Saco landmark restaurant Pizza By Michael officially changed ownership Monday, when the retiring owners sold the business and the downtown property they’d run for 45 years.

Former co-owner Vera Kalagias said her husband Mike’s parents started the business  in 1966, and Mike took it over in 1978 when he was two years out of college. She and her husband are now retiring.

“Mike said, ‘It’s time,’ ” Kalagias said. “He was ready to be done.”

New owner Corey Johnson could not be reached for comment Tuesday. Kalagias said she believes Johnson intends to keep the business essentially the same, without major changes to the operation.

Pizza By Michael’s has been closed since Nov. 26, and Kalagias said she’s unsure how soon Johnson will be ready to reopen it. The property at 12 Common St. includes a three-bedroom apartment above the restaurant, where Mike Kalagais grew up.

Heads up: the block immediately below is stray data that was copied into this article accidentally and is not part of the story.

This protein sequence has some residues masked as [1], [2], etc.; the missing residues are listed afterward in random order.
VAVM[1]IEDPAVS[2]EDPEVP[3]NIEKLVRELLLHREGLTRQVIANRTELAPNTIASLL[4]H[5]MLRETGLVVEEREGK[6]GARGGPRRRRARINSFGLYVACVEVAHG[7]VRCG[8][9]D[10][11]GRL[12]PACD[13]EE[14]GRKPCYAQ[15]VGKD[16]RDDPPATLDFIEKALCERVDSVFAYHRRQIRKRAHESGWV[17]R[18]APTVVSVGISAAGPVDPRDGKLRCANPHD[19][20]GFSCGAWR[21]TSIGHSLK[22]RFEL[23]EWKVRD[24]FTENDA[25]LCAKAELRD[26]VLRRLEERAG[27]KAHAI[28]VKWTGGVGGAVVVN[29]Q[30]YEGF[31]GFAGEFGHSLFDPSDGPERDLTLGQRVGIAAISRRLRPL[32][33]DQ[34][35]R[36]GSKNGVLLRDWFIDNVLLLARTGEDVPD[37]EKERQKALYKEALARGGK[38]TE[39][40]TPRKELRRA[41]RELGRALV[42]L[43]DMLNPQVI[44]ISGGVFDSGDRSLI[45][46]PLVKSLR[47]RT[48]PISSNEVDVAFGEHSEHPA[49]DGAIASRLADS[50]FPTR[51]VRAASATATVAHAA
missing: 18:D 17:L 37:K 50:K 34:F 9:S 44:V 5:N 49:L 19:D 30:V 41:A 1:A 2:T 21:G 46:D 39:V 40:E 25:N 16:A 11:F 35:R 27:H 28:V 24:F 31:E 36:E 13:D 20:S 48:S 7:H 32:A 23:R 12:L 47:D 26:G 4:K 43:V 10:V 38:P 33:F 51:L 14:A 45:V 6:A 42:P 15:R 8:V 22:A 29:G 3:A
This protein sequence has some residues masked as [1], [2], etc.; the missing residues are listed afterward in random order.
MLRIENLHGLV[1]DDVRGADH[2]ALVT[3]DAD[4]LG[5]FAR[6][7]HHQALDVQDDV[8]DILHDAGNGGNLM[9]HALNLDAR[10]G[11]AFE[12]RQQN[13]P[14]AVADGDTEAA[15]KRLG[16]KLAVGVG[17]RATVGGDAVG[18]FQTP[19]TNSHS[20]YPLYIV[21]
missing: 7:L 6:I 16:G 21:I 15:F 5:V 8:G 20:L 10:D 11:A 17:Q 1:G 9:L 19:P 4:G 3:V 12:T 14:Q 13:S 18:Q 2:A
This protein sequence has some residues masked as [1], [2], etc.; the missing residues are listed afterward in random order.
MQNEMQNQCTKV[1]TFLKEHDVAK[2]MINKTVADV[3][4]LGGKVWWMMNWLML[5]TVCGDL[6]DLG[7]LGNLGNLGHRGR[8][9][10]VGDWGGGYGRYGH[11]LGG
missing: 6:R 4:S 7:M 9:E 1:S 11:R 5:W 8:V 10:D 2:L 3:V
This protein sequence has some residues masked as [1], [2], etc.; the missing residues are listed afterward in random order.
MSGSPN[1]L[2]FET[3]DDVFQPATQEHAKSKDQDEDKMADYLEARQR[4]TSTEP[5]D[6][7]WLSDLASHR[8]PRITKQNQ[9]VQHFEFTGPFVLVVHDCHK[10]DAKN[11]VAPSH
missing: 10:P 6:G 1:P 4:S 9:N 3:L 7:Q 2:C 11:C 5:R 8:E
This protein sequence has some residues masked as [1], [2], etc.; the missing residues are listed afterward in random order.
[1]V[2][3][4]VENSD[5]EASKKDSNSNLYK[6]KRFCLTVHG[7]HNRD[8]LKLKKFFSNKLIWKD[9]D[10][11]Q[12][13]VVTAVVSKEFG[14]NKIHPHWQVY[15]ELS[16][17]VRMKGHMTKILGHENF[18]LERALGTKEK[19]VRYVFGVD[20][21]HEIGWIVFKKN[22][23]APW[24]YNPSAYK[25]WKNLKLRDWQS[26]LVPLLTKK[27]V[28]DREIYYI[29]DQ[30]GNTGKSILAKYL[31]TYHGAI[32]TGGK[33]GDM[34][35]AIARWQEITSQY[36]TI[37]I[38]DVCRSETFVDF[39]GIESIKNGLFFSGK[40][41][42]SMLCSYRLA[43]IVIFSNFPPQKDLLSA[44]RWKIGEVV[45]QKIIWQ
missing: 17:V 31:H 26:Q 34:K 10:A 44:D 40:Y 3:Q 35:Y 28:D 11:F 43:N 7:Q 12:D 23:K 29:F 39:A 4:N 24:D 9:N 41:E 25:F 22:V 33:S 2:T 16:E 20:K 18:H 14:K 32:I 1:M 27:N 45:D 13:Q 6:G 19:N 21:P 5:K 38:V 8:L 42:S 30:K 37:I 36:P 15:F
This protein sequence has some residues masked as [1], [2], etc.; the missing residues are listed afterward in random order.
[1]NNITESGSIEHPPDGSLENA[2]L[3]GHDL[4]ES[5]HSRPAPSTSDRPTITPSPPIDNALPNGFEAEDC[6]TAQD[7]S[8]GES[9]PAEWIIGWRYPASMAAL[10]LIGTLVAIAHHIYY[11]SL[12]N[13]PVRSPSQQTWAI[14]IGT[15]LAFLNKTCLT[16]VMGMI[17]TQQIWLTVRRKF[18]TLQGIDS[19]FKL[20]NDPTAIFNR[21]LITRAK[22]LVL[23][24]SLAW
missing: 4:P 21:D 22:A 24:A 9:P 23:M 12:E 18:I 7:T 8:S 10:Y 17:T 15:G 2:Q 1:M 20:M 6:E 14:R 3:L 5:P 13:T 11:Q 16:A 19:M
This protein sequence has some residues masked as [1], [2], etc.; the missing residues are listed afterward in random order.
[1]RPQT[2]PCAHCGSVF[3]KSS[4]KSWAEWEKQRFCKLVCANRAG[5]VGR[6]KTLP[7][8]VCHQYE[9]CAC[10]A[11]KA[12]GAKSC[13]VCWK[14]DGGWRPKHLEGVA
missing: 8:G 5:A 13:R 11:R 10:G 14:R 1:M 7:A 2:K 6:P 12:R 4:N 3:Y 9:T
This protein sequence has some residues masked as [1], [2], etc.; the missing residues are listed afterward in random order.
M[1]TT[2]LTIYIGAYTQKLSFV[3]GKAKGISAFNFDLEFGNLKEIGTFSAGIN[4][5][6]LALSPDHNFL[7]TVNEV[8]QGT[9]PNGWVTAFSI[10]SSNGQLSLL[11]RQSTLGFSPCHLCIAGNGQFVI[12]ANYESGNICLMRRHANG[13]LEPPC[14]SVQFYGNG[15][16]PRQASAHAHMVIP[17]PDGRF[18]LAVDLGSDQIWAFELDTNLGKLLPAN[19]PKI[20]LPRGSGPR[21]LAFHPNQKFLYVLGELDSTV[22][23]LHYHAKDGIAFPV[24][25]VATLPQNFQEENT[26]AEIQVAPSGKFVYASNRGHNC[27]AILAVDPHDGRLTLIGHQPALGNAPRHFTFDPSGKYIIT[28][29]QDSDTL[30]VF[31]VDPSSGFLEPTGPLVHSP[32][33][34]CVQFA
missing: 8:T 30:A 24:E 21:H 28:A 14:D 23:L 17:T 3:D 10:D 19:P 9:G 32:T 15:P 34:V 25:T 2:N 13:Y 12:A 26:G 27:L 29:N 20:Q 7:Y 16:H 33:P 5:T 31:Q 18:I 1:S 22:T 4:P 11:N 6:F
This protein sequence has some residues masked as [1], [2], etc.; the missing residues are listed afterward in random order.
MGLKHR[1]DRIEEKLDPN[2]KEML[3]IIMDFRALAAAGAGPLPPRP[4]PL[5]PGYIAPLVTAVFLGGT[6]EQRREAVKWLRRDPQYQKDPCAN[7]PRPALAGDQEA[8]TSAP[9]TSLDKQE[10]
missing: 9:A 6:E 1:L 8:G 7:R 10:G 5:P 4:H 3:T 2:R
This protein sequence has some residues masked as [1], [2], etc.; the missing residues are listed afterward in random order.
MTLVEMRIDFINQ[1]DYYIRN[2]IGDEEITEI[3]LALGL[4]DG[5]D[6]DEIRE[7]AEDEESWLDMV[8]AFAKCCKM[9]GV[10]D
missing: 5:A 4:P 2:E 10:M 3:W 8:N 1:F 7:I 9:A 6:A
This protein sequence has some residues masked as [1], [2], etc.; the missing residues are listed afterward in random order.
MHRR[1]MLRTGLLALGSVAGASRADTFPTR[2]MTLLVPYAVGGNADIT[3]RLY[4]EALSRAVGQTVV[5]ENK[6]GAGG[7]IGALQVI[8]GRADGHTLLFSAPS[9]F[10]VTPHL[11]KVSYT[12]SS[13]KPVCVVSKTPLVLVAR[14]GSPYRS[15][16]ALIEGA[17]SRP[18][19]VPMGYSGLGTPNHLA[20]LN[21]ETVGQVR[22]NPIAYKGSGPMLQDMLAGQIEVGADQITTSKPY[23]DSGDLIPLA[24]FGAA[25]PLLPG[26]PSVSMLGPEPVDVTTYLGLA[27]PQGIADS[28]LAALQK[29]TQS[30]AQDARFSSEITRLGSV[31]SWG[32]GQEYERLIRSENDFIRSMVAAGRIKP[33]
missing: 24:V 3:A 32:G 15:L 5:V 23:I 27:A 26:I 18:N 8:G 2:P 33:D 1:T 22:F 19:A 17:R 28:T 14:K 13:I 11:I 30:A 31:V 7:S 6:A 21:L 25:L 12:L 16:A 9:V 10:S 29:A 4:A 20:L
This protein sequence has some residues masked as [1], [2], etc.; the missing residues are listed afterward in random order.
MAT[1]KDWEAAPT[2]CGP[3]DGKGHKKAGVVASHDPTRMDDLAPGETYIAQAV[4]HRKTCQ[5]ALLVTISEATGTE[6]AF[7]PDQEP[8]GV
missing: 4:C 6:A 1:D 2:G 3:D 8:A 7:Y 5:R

“We met so many wonderful people over the years, truly great customers,” Kalagias said. “We had a lot of lovely sentiment at the end, people reminiscing about having their first date (at the restaurant) back in the ’70s or ’80s. It was a little hard to say goodbye to some of the people we’ve become friendly with over the years.”



Solo Cucina Market in South Portland will close its doors early next year.

The small neighborhood market, located on a happening foodie block of Knightville, featured local vegetables, excellent cheeses, a good wine selection, fresh pasta, local meats, espresso and wonderful baked goods – those last from the related Solo Pane e Pasticceria in Bath. The market launched at an excruciating time – March 2020.

The business announced the closure on Instagram last Wednesday that said this was its first year “seeing tangible growth and progress” and that community enthusiasm had been strong. But it said that the owners – which also run Solo Italiano restaurant in Portland along with the Bath bakery – were “stretched thin” and unable to overcome “legacy liabilities.” It did not explain that further.